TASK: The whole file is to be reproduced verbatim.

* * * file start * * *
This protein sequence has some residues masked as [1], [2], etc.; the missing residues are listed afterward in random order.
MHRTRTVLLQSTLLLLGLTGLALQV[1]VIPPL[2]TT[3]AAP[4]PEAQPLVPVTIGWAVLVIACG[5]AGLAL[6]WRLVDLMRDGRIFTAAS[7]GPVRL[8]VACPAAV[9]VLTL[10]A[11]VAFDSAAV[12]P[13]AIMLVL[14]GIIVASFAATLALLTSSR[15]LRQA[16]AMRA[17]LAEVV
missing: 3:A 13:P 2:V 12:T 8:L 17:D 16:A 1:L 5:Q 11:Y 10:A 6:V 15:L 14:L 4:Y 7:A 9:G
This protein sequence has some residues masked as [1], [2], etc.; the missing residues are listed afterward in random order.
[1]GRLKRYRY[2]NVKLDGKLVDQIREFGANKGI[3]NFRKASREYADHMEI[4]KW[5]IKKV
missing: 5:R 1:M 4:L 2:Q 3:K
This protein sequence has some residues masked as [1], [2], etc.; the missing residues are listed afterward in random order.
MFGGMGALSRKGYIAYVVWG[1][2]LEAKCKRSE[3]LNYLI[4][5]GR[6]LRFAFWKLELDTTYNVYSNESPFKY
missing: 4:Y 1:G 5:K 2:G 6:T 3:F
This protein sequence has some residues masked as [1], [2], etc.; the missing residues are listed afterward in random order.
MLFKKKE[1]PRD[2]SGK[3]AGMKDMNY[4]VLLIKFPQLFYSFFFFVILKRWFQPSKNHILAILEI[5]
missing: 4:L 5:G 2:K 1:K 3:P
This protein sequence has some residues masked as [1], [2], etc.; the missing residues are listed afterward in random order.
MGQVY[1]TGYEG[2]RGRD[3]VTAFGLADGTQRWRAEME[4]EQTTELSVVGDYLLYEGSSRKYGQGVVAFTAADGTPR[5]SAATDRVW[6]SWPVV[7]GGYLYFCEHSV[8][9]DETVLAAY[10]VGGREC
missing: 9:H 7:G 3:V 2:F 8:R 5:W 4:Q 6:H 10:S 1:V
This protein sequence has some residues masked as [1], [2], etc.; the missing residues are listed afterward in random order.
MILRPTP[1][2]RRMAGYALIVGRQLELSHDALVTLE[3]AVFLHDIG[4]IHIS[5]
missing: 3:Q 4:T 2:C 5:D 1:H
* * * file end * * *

This protein sequence has some residues masked as [1], [2], etc.; the missing residues are listed afterward in random order.
MHRTRTVLLQSTLLLLGLTGLALQV[1]VIPPL[2]TT[3]AAP[4]PEAQPLVPVTIGWAVLVIACG[5]AGLAL[6]WRLVDLMRDGRIFTAAS[7]GPVRL[8]VACPAAV[9]VLTL[10]A[11]VAFDSAAV[12]P[13]AIMLVL[14]GIIVASFAATLALLTSSR[15]LRQA[16]AMRA[17]LAEVV
missing: 3:A 13:P 2:V 12:T 8:L 17:D 16:A 1:L 5:Q 11:Y 10:A 6:V 15:L 14:L 4:Y 7:A 9:G
This protein sequence has some residues masked as [1], [2], etc.; the missing residues are listed afterward in random order.
[1]GRLKRYRY[2]NVKLDGKLVDQIREFGANKGI[3]NFRKASREYADHMEI[4]KW[5]IKKV
missing: 5:R 1:M 4:L 2:Q 3:K
This protein sequence has some residues masked as [1], [2], etc.; the missing residues are listed afterward in random order.
MFGGMGALSRKGYIAYVVWG[1][2]LEAKCKRSE[3]LNYLI[4][5]GR[6]LRFAFWKLELDTTYNVYSNESPFKY
missing: 4:Y 1:G 5:K 2:G 6:T 3:F
This protein sequence has some residues masked as [1], [2], etc.; the missing residues are listed afterward in random order.
MLFKKKE[1]PRD[2]SGK[3]AGMKDMNY[4]VLLIKFPQLFYSFFFFVILKRWFQPSKNHILAILEI[5]
missing: 4:L 5:G 2:K 1:K 3:P
This protein sequence has some residues masked as [1], [2], etc.; the missing residues are listed afterward in random order.
MGQVY[1]TGYEG[2]RGRD[3]VTAFGLADGTQRWRAEME[4]EQTTELSVVGDYLLYEGSSRKYGQGVVAFTAADGTPR[5]SAATDRVW[6]SWPVV[7]GGYLYFCEHSV[8][9]DETVLAAY[10]VGGREC
missing: 9:H 7:G 3:V 2:F 8:R 5:W 4:Q 6:H 10:S 1:V
This protein sequence has some residues masked as [1], [2], etc.; the missing residues are listed afterward in random order.
MILRPTP[1][2]RRMAGYALIVGRQLELSHDALVTLE[3]AVFLHDIG[4]IHIS[5]
missing: 3:Q 4:T 2:C 5:D 1:H